Even though the current search was very limited in time, researchers have set a strong constraint for joint emission from core-collapse supernovas, while binary mergers remain secure as potential multimessenger sources of gravitational waves and high-energy neutrinos.

    This study used datasets, spanning less than 2.5 months, that are also limited by LIGO’s sensitivity, which will soon improve by a factor of 2. The addition of new LIGO and Virgo data as well as from IceCube and ANTARES will greatly increase the sensitivity of joint searches. In the longer term, future next-generation neutrino and gravitational wave detectors will boost the potential of discovery for these searches.

    See the full article here .

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    IceCube is a particle detector at the South Pole that records the interactions of a nearly massless sub-atomic particle called the neutrino. IceCube searches for neutrinos from the most violent astrophysical sources: events like exploding stars, gamma ray bursts, and cataclysmic phenomena involving black holes and neutron stars. The IceCube telescope is a powerful tool to search for dark matter, and could reveal the new physical processes associated with the enigmatic origin of the highest energy particles in nature. In addition, exploring the background of neutrinos produced in the atmosphere, IceCube studies the neutrinos themselves; their energies far exceed those produced by accelerator beams. IceCube is the world’s largest neutrino detector, encompassing a cubic kilometer of ice.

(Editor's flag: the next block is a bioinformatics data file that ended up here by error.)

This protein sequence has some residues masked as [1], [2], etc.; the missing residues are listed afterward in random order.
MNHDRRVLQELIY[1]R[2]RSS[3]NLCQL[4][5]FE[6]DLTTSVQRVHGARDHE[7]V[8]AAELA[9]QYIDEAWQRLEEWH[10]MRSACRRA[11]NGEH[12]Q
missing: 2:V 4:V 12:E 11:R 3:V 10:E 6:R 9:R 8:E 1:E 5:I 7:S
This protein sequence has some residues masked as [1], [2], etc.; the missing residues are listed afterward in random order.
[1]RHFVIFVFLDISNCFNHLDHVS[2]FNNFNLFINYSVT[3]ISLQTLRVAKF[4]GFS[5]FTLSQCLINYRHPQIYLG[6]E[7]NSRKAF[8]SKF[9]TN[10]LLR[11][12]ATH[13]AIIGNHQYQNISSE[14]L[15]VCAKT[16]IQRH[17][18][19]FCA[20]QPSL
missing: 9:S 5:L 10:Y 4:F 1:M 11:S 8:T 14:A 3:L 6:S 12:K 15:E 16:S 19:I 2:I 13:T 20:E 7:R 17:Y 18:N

• richardmitnick 4:55 pm on November 5, 2018 Permalink | Reply
    Tags: , Neutrinos, , Physicists measured Earth’s mass using neutrinos for the first time, ,